On Tuesday, President Museveni named his new 81-member Cabinet, with notably more women than ever in his previous appointments.
Our count shows women number 37 in the line-up of ministers that currently total 81, with two possible additions of Justice and Constitutional Affairs minister, presently vacant, and a new State minister slot that Parliament approved yesterday.
This means women so far constitute 46 per cent of total ministers.
In the previous Cabinet, there were 26 women.
The increase in the number of women in Executive appointment, including taking the second top position of Vice President and Prime Minister, has stirred excitement in some quarters, raised curiosity about President Museveni’s calculation and sparked discourse about quantity versus quality.
While women activists are happy that they now have a good representation in the Executive, others wonder whether the appointees will have impact.
Mr Mwambutsya Ndebesa, a senior lecturer of history at Makerere University, said debate about the number of designated female ministers is defective because one “gets everything wrong by considering quantity over quality”.
But for the Forum of Women in Democracy (FOWODE), a front liner in skilling women on political leadership, the appointments make a world of difference and increase visibility of their own in higher echelons of government.
“I am excited that the number of women in leadership has increased because we (FOWODE) have been doing some advocacy and drumming the fact that the number of women in leadership needs to increase,” said Ms Patricia Babiiha, the FOWODE executive director, citing Uganda’s international commitments.
She added: “But, also, it is not about gender, but capability of women. Yes, numbers are important but what the women in these spaces are able to do is as important as the numbers … We are also hoping that these women will use their respective positions to actually advance women’s issues as well as ensure lives of women in Uganda are transformed.”
However, Ms Cissy Kagaba, a lawyer and the executive director of the Anti-Corruption Coalition, raised a red flag.
“It is the reason why people would go on social media and make fun of former Vice President, Edward Ssekandi,” she said.
Mr Ssekandi, who was vice President for a decade, has been replaced with Ms Jessica Alupo, the Katakwi Woman Member of Parliament (MP), while former junior Health minister for Genral Duties, Ms Robinah Nabbanja, has been tapped as Prime Minister and Leader of Government Business in Parliament.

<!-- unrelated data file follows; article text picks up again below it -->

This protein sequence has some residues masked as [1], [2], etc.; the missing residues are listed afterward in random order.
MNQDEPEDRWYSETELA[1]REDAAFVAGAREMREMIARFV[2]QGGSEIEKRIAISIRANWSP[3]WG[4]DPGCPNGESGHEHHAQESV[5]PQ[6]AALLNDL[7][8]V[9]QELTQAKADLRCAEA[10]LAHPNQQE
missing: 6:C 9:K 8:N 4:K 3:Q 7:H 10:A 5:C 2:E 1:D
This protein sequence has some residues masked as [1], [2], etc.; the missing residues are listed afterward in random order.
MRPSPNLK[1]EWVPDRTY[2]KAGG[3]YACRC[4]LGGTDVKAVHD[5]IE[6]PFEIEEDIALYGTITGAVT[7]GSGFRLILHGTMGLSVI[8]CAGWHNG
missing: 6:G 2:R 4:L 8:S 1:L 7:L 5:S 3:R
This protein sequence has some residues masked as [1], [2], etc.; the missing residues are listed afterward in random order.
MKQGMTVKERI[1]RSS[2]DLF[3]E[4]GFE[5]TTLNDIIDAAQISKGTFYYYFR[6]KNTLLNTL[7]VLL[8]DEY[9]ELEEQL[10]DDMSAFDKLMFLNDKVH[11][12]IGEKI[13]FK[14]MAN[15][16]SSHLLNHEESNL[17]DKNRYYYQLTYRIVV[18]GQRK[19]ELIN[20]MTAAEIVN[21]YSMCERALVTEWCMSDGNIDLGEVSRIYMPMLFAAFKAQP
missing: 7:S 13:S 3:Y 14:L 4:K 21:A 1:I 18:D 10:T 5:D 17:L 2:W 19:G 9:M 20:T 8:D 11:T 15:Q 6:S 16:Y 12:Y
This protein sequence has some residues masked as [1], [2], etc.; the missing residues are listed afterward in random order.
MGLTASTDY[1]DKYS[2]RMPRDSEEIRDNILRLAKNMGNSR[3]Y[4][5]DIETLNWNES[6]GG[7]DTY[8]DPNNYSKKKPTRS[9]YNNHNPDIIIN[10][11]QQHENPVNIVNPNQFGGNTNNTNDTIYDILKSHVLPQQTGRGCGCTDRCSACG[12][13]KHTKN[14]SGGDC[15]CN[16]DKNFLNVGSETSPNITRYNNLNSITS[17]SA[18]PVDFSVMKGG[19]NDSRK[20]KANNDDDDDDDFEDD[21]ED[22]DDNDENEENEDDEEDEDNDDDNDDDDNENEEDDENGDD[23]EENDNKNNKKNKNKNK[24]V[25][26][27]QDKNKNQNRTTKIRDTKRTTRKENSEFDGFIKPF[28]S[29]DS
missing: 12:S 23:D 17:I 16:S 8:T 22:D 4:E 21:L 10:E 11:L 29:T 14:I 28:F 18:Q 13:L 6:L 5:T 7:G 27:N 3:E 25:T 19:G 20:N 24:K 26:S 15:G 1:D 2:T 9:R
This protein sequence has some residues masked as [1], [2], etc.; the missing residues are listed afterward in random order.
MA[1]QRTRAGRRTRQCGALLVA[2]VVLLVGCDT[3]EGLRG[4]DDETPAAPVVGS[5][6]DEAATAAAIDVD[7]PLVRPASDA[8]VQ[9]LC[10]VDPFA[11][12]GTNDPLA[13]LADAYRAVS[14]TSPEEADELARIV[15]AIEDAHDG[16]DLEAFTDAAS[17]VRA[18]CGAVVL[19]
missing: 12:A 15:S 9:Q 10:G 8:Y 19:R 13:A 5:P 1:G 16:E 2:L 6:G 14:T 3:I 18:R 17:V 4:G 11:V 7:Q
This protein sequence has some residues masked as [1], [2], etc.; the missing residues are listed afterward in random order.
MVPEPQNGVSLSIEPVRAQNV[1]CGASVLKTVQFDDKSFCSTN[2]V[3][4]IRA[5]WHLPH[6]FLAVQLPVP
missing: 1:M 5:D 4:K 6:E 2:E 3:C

Other women in key Executive positions include Ms Rebecca Kadaga, the former speaker of Parliament, named the 1st Deputy Prime Minister and Minister for East African Affairs, and First lady Janet Museveni, who has retained her Education portfolio while former Information Minister Judith Nabakooba takes charge of the Lands ministry.
In total, 14 out of the 32 full ministers are women as are 23 of the 50 state ministers.
Explaining the appointments yesterday, President Museveni said: “When Jesus started his movement, there were intellectuals like Pharisees. But Jesus went for the fishermen. So, when you see my (Cabinet) list, know that I am in the path of Jesus Christ.”
Ms Sandra Aceng, the programme manager, information sharing and networking at Women of Uganda Network (WOUGNET), was upbeat about the appointments despite reservations on the ability of the chosen women to make real difference, particularly on women causes.
“My only worry is whether these women will be able to speak for themselves or even make independent decisions. Only time will tell,” she said
Mr Ndebesa is sceptical too.
“I don’t know any of these women as women activists. I don’t think [Vice President-desginate Jessica] Alupo, [2nd Deputy premier-designate] Kadaga or [Prime Minister-designate] Nabbanja are anywhere near defending women rights,” he said
The Makerere lecturer asked, “Where are the women activists on this list?”
For Mr Fredrick Kisekka-Ntale, a researcher in politics at the Development Research and Training Institute, the big number of women in Cabinet evidences emancipation.